During December 1995 there occurred two events of major importance to the accounting profession. In the most far reaching of these, on December 22, the Private Securities Litigation Reform Act of 1995 (Act) became law. Enacted through the override of a presidential veto, the Act contains measures intended to deter and sanction the asserting of frivolous and abusive securities litigation, while still protecting the investing public. December was also highlighted by a U.S. District Court decision which confirms the difficulty faced in placing restrictions on the ability of licensees to communicate the fact of their being licensed. Volume 10, 1996, pgs. 171-178.

Political, Financial and Economic Risks and
Accounting Disclosure Requirements of
Global Stock Exchanges

Ahmed Riahi-Belkaoui

This study relates the international differences in the level of disclosure requirements of stock exchanges to political, financial, and economic risks. The results show that the level of disclosure requirements of stock exchanges was influenced positively by political risk and negatively by financial risk. Differences in political and financial risks create different social environments for the demand of information by global stock exchanges. Volume 10, 1996, pgs. 179-191.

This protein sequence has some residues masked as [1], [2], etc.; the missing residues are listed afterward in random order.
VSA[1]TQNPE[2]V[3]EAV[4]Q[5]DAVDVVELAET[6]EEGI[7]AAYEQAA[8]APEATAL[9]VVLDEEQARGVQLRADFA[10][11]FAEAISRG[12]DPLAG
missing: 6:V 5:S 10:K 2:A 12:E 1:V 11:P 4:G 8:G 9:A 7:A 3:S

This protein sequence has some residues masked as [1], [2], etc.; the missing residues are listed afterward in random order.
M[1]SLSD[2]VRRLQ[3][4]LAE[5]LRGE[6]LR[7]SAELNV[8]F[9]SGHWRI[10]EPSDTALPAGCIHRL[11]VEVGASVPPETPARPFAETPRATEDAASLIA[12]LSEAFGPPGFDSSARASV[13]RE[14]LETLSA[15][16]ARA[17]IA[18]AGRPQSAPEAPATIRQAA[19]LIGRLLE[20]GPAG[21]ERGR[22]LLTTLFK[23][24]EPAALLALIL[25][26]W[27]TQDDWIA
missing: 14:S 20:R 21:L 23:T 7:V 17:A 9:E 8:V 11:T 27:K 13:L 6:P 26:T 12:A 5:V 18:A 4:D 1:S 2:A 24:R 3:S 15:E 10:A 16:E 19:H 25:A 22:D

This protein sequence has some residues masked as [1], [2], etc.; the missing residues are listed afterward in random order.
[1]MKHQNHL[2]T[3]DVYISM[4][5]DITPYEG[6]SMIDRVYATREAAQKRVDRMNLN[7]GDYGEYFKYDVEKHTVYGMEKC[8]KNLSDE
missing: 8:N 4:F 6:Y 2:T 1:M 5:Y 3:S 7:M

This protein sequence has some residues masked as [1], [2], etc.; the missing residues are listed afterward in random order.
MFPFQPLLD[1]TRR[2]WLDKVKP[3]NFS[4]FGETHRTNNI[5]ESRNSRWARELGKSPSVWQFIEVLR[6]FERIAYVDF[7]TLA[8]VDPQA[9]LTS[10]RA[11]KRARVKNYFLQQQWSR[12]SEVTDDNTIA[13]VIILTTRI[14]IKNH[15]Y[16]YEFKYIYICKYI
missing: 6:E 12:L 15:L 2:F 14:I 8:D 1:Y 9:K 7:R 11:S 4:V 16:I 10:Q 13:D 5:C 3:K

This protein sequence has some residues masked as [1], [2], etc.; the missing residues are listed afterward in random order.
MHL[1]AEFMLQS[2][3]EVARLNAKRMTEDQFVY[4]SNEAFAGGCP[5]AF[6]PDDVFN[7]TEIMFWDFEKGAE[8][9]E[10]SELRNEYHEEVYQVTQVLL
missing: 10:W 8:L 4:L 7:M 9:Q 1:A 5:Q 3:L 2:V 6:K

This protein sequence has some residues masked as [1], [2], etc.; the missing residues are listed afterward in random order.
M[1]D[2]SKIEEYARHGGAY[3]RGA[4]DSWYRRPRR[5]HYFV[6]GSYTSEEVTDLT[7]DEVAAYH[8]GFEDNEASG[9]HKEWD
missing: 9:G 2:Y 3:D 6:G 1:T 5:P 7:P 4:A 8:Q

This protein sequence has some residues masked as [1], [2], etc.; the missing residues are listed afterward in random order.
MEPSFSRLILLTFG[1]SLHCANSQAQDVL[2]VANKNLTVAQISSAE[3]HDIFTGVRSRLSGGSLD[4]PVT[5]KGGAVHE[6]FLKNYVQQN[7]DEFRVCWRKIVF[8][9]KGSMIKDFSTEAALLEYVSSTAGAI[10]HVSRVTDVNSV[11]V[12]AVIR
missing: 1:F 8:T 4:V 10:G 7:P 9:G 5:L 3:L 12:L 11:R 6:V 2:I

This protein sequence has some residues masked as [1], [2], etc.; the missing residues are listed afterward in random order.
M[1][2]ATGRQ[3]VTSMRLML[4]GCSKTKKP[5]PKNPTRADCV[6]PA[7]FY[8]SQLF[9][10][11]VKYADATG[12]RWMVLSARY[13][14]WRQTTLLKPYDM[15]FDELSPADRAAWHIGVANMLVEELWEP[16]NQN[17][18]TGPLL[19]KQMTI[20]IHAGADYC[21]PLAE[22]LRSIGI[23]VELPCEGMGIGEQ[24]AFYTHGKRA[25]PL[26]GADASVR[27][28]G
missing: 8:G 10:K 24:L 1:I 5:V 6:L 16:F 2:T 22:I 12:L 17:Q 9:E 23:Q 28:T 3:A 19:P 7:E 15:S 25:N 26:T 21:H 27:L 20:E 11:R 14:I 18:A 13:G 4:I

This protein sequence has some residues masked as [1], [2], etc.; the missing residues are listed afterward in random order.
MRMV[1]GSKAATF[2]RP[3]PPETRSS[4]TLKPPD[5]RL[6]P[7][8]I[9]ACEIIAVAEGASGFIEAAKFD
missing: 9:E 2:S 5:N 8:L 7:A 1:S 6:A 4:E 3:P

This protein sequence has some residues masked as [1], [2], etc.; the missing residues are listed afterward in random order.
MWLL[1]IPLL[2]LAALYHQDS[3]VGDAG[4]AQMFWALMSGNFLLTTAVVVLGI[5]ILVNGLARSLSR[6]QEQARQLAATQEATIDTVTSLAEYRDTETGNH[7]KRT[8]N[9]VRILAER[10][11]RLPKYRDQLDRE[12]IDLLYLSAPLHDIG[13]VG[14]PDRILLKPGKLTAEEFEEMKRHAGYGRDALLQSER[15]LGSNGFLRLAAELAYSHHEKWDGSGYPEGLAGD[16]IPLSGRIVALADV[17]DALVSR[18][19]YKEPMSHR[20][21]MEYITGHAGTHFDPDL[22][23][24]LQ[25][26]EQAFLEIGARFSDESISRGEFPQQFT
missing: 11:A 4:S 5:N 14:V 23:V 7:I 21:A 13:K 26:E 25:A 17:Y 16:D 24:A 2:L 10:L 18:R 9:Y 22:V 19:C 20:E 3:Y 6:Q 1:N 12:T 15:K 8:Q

Chairman's Presentation to AICPA Governing Council, October, 1995

Ronald S. Cohen

… The paths and choices for the future are not that depressing, though some of the accounting critics would have you believe that they are. The accounting profession is facing a new business climate. Many old assumptions will no longer hold true and standard practices will no longer apply. But these new economic realities are opportunities, not threats, for a profession known for its integrity, professional judgments and objectivity... Volume 10, 1996, pgs. 195-200.

Presentation of the President, International Federation of Accountants to AICPA Governing Council, October 1995

Juan R. Herrara


To briefly share with you this afternoon the main issues which are being considered at the international scenario and of which all our members should be aware. They represent the present and future of our profession as well as our participation, as a unified front, in the process of revolutionary changes of the world in which we practice.

    1.    World Trade Organization

    2.    Ethics Forum

    3.    Accountant's Liability

    4.    Capital Market Forum  Volume 10, 1996, pgs. 201-208.